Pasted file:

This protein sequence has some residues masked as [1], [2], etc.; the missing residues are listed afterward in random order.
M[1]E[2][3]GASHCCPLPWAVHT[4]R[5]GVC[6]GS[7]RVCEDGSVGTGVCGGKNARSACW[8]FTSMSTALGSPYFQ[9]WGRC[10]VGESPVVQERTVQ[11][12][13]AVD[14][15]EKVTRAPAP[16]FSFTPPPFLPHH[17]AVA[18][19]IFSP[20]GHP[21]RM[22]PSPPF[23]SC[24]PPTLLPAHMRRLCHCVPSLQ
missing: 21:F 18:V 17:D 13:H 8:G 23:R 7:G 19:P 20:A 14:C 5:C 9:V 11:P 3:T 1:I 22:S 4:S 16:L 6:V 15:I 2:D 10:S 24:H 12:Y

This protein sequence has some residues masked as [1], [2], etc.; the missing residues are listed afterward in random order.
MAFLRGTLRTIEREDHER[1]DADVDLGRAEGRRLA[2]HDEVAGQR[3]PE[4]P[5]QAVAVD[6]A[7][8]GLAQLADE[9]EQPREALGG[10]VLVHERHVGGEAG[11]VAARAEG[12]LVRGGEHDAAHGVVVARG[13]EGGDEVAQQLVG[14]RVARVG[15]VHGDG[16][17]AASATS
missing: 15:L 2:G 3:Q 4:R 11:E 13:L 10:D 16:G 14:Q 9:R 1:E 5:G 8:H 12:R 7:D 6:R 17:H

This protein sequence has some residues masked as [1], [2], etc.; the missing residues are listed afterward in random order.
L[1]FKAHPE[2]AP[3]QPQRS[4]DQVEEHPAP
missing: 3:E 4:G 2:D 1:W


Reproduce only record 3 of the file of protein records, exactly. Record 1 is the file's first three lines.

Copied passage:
This protein sequence has some residues masked as [1], [2], etc.; the missing residues are listed afterward in random order.
L[1]FKAHPE[2]AP[3]QPQRS[4]DQVEEHPAP
missing: 3:E 4:G 2:D 1:W